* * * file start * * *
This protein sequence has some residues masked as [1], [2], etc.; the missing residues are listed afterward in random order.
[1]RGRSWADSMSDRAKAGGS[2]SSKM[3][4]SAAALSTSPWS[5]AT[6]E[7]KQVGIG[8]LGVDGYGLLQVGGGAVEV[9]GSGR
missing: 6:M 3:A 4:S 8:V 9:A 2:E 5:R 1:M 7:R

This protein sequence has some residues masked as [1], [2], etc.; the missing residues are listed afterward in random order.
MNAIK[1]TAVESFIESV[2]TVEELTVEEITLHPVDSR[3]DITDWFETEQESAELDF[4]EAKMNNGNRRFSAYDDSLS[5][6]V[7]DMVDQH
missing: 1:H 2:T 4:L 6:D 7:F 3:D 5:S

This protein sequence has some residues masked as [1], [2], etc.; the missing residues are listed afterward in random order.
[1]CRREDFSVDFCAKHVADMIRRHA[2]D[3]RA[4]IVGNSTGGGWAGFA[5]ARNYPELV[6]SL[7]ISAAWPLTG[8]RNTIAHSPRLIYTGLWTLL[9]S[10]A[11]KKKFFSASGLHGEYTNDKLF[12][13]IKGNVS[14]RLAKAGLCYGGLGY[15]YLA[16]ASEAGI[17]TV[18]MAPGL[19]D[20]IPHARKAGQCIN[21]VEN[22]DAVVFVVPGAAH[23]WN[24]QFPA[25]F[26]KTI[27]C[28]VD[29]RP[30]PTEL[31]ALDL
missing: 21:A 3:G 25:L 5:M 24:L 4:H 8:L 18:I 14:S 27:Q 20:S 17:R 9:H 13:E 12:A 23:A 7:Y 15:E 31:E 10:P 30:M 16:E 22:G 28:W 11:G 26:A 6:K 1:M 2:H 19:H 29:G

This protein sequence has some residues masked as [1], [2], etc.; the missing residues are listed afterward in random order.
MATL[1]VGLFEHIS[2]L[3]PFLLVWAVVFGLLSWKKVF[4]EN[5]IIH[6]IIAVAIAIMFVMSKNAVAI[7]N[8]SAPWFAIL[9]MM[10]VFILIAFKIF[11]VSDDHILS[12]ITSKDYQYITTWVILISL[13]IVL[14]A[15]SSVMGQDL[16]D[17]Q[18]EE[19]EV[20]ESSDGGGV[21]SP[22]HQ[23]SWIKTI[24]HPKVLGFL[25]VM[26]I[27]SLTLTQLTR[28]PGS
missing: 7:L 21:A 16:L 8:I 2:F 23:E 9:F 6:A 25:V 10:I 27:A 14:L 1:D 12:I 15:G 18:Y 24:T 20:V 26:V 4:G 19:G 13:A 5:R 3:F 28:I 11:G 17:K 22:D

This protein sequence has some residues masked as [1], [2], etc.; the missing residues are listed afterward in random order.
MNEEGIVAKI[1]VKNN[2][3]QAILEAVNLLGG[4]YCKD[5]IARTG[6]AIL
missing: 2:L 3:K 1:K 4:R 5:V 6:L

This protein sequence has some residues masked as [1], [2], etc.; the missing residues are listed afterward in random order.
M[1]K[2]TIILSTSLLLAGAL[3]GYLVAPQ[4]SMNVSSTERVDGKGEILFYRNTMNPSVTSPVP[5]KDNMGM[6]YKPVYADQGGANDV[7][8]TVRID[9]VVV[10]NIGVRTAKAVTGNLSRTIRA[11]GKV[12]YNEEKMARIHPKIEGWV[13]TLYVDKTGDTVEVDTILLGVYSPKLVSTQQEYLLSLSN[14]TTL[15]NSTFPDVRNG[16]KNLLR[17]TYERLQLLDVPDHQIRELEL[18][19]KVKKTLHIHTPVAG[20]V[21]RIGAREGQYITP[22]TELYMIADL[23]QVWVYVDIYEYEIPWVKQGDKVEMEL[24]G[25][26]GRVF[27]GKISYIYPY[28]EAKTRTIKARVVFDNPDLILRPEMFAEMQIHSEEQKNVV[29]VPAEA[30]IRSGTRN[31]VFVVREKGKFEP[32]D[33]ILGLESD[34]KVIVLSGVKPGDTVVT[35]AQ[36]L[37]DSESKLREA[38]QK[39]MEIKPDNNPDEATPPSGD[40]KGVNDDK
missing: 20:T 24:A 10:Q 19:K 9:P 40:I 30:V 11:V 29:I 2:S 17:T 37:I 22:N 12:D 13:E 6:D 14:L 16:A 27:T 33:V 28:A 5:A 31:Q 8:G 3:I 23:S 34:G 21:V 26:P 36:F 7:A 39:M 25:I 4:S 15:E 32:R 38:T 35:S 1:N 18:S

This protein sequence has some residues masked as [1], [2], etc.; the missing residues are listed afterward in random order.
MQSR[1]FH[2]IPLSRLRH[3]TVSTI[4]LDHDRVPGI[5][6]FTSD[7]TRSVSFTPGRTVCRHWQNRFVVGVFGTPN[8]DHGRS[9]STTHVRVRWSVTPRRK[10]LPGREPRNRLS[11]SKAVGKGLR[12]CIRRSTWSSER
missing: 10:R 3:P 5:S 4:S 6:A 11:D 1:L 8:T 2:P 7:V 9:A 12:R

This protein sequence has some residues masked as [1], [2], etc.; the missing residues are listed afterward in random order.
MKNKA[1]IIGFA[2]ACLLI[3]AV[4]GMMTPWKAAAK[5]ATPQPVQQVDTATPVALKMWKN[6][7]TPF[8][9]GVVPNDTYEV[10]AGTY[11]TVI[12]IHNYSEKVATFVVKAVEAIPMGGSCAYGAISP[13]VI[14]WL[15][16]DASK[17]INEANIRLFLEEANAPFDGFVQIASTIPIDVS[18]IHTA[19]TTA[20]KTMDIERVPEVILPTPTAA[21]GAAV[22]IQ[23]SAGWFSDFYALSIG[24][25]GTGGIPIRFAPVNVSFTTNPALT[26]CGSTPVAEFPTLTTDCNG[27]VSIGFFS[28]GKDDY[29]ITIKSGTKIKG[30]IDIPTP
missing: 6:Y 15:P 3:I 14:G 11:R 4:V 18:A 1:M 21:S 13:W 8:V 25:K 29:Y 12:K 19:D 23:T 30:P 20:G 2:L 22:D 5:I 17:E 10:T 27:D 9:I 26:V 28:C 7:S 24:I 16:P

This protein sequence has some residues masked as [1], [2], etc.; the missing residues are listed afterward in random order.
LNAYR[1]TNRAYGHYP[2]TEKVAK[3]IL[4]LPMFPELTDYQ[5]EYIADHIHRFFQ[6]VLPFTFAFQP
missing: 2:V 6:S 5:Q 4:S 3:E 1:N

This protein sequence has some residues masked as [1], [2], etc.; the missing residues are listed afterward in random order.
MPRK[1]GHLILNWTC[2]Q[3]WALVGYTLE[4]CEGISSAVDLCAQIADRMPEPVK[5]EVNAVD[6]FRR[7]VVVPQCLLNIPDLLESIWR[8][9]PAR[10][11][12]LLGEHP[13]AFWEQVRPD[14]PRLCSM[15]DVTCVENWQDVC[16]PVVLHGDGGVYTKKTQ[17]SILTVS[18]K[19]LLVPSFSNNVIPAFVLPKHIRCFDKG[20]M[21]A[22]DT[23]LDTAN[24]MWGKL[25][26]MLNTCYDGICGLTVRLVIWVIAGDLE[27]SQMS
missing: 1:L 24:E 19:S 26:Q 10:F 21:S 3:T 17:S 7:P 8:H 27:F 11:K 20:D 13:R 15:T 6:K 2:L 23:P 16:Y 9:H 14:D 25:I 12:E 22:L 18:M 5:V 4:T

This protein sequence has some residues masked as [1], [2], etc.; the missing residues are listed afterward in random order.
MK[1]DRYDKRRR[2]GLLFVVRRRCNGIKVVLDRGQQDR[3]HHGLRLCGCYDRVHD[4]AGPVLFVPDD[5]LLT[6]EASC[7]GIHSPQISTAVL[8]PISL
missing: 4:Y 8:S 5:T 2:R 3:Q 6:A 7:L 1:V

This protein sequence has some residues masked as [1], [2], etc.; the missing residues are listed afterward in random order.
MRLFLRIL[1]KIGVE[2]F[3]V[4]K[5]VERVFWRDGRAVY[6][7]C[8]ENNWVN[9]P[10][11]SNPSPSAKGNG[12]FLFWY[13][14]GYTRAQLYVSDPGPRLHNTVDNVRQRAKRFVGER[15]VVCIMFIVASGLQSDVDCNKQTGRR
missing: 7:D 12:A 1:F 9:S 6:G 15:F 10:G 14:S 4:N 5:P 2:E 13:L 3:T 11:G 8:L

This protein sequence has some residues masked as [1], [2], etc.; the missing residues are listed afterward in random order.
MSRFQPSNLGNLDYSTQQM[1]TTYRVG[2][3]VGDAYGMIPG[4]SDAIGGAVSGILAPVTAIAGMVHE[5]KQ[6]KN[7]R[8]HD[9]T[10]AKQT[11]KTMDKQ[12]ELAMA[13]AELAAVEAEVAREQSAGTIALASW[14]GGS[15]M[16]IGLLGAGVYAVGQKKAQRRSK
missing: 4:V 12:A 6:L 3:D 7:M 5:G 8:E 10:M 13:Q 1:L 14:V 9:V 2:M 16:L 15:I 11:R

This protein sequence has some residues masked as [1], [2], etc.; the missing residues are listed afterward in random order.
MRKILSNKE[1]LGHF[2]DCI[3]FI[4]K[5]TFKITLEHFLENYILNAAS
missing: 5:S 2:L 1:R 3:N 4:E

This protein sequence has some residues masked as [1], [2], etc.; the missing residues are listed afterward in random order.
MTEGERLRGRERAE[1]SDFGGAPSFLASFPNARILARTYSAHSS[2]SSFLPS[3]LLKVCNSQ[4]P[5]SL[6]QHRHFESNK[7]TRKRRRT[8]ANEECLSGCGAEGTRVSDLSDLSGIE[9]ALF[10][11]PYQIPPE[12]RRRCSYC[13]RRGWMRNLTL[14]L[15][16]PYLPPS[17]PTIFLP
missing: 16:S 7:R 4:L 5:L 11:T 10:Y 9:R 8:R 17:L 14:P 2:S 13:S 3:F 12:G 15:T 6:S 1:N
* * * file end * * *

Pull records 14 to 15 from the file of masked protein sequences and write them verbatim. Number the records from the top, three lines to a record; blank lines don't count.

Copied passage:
This protein sequence has some residues masked as [1], [2], etc.; the missing residues are listed afterward in random order.
MRKILSNKE[1]LGHF[2]DCI[3]FI[4]K[5]TFKITLEHFLENYILNAAS
missing: 5:S 2:L 1:R 3:N 4:E

This protein sequence has some residues masked as [1], [2], etc.; the missing residues are listed afterward in random order.
MTEGERLRGRERAE[1]SDFGGAPSFLASFPNARILARTYSAHSS[2]SSFLPS[3]LLKVCNSQ[4]P[5]SL[6]QHRHFESNK[7]TRKRRRT[8]ANEECLSGCGAEGTRVSDLSDLSGIE[9]ALF[10][11]PYQIPPE[12]RRRCSYC[13]RRGWMRNLTL[14]L[15][16]PYLPPS[17]PTIFLP
missing: 16:S 7:R 4:L 5:L 11:T 10:Y 9:R 8:R 17:L 14:P 2:S 13:S 3:F 12:G 15:T 6:S 1:N